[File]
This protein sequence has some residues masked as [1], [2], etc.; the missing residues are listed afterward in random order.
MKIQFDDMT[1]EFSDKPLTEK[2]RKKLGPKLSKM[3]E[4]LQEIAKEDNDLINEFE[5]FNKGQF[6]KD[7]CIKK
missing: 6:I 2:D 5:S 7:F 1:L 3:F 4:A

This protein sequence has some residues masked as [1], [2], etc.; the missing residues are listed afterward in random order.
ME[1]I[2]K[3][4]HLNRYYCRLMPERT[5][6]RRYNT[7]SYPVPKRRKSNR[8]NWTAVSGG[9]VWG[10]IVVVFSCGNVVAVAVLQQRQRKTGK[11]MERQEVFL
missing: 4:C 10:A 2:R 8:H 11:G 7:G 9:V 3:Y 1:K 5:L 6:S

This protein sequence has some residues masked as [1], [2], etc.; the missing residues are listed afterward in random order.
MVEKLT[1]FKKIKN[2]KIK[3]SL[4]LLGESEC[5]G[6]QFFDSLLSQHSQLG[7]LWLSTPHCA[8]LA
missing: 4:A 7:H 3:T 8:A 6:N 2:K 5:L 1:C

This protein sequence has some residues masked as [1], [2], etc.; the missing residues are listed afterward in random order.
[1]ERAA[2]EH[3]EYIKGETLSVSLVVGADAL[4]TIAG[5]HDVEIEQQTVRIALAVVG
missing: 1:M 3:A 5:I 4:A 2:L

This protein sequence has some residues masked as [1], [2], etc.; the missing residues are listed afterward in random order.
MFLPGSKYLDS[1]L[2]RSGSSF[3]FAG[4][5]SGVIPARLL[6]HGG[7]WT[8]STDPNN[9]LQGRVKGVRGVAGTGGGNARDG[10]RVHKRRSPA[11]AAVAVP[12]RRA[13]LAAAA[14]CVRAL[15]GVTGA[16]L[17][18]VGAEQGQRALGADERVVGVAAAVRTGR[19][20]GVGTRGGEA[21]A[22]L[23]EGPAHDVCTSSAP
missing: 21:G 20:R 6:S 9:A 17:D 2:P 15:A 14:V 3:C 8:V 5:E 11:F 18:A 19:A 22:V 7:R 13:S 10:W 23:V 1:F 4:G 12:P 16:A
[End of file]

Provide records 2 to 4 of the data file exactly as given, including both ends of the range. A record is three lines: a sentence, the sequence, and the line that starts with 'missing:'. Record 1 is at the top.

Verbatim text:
This protein sequence has some residues masked as [1], [2], etc.; the missing residues are listed afterward in random order.
ME[1]I[2]K[3][4]HLNRYYCRLMPERT[5][6]RRYNT[7]SYPVPKRRKSNR[8]NWTAVSGG[9]VWG[10]IVVVFSCGNVVAVAVLQQRQRKTGK[11]MERQEVFL
missing: 4:C 10:A 2:R 8:H 11:G 7:G 9:V 3:Y 1:K 5:L 6:S

This protein sequence has some residues masked as [1], [2], etc.; the missing residues are listed afterward in random order.
MVEKLT[1]FKKIKN[2]KIK[3]SL[4]LLGESEC[5]G[6]QFFDSLLSQHSQLG[7]LWLSTPHCA[8]LA
missing: 4:A 7:H 3:T 8:A 6:N 2:K 5:L 1:C

This protein sequence has some residues masked as [1], [2], etc.; the missing residues are listed afterward in random order.
[1]ERAA[2]EH[3]EYIKGETLSVSLVVGADAL[4]TIAG[5]HDVEIEQQTVRIALAVVG
missing: 1:M 3:A 5:I 4:A 2:L